Hey gang, there's some crazy and unstable weather ahead, and you'll need to be ready to adapt to conditions.
Over the last week, fishing has been very inconsistent in our area. It hasn't been bad per se, lots of people are catching some fish, but they are scratching them together, consistent patterning has been tough. Some days have been gangbusters good, other days no so much. I suspect most of this has to do with the transition to a traditional mid summer bite.
Day to day, you should play the conditions. Large fish will feed on days when fronts are about to move through, but plan on action fishing for smaller fish on the back sides of fronts (Not true for musky, but bass and walleye certainly).
Conditions are around average for this time of the year...weed growth is catching up, and surface water temps are in the low to mid 70's. There's been some huge hatches of baitfish and the bluegills finishing their spawn and pike and musky starting to move out to deeper areas, things will probably get going.
Panfishing: most spawners have moved off the shallow nests and out to deeper water. You may still find some batches finishing the spawn, especially in the sand or small gravel along Southern or Eastern banks of a lake, but the bulk of the fish are starting to congregate around deeper docks, swim platforms (always an overlooked option) or along the first deep break in the weedline.
Largemouth fishing has been steady, but reflective of conditions. Some fish are still working shallow areas, but we're starting to see some fish stack up in the usual deep water spots. Lots of approaches are working, but you'll need to be ready to adapt on the water. In shallow, docks, rocks and slop are holding fish, but it seems like you can only really catch fish out of either where there are visible baitfish nearby. Docks are usually a solid, consistent pattern at this point in the year, but there certainly seems to be less fish on the docks than "normal." Mid depth 5-8 weed flats seem to be holding the most fish, but again, those fish seem to be post-spawn schoolers chasing bait. Bigger fish were coming from areas near spawning bluegills, but they seem to be making a move out to the weedlines and deepwater points. Topwater (poppers, floating minnowbaits and walk the dog style) is working in the mornings, but only until abut 7:30-8am. After the sun is up, fish are schooling along weed/ sand and weed/rock transition lines or on flats with sctatterd weeds. These fish are chasing bait, and can be caught with a variety of soft plastics including, wacky, jigworms, grubs, and small swim baits. Flipping any dense weed edges will tubes or jigs/chunk combos can turn some bigger fish, but in any case be ready to cover water...small crankbaits, rattle traps or squarebills are good search baits. If it gets hot this week, expect to see some fish move quickly to the docks and slop, and that bite will be great.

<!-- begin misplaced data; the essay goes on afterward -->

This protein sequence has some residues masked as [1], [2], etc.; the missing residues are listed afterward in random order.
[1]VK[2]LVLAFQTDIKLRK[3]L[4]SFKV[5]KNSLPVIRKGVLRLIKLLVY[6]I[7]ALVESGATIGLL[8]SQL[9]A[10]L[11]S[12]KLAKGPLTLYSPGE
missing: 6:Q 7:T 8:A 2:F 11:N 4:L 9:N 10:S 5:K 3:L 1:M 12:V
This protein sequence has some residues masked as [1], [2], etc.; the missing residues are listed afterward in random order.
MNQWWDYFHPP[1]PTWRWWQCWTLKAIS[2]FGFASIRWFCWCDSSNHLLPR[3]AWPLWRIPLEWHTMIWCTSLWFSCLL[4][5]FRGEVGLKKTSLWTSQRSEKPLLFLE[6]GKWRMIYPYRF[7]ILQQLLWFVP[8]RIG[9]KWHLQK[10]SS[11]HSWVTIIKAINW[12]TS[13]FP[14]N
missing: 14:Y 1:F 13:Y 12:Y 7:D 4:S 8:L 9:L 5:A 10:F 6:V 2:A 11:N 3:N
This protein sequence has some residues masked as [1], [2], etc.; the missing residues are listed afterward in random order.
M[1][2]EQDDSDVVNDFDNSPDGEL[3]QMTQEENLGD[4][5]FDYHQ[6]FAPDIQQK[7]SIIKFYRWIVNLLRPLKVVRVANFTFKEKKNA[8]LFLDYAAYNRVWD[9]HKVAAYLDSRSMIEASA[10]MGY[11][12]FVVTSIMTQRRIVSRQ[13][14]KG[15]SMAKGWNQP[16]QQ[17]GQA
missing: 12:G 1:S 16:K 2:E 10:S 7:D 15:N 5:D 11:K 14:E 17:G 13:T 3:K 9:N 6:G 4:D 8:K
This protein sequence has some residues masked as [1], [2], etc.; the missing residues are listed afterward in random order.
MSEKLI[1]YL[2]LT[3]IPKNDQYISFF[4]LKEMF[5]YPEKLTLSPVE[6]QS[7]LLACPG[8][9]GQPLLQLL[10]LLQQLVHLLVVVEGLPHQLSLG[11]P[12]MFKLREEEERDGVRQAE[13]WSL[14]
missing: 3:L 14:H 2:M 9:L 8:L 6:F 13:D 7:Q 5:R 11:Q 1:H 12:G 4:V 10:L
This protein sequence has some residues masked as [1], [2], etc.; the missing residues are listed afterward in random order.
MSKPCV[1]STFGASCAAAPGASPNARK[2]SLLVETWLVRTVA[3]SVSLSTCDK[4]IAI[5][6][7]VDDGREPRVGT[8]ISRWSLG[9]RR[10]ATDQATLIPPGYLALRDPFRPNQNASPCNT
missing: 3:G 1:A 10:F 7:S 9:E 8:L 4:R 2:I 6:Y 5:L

Smallmouth fishing is very similar to largemouth fishing right now...day to day. Look for them along the shallow breaks in 4-8FOW, especially along sand/gravel transitions or rock/weed transitions. Some fish are spending part of each day feeding along the deep, downwind side of mainlake points, but secondary points are where the better action has been. Areas with steeper drops seem to have been the best the last 10 days. Soft jerkbaits, ned rigs and grubs are catching fish out the scattered weeds along the breaks, tubes and skirted grubs off the rocks. Topwater has been pretty good morning and evenings, but you had to fish crazy slow and with a downsized bait to get bit this week.
Walleye fishing has been better than average, but fish are running undersized. Note that I have not personally been out for walleyes since last week. I'd go conventional...tight to weeds with light jigs and leeches or plastics or lindy rigging with live bait out deeper. Cranks, especially floating/suspending minnows are catching some out of the weeds early and later in the day.
Pike fishing has started to move towards summer. Smaller, action fish can be caught on the shallow weedflats fishing spinners, buzzbaits, lipless crankbaits or oversized squarebills. Better fish are coming on the weedlines with slip sinker rigs tipped with larger livebait (small suckers or big shiners). Use a heavy florocarbon leader and a circle hook for better success. Look for the deeper fish in the sandgrass or any standing weeds you can find in 15-22 FOW.
Musky fishing has been below average. Fish are making a transition from shallow spring to their deeper summer areas, and anglers haven't really gotten back onto the new pattern. For now, I'd recommend topwaters around shallow rocks, especially early and late in the day, and spinners bucktails cowgirls along the deepest visible weed-edges you can find. Gliders on the flats can produce, but really only in areas where there are schools of visible baitfish swimming.
Good Luck Out There.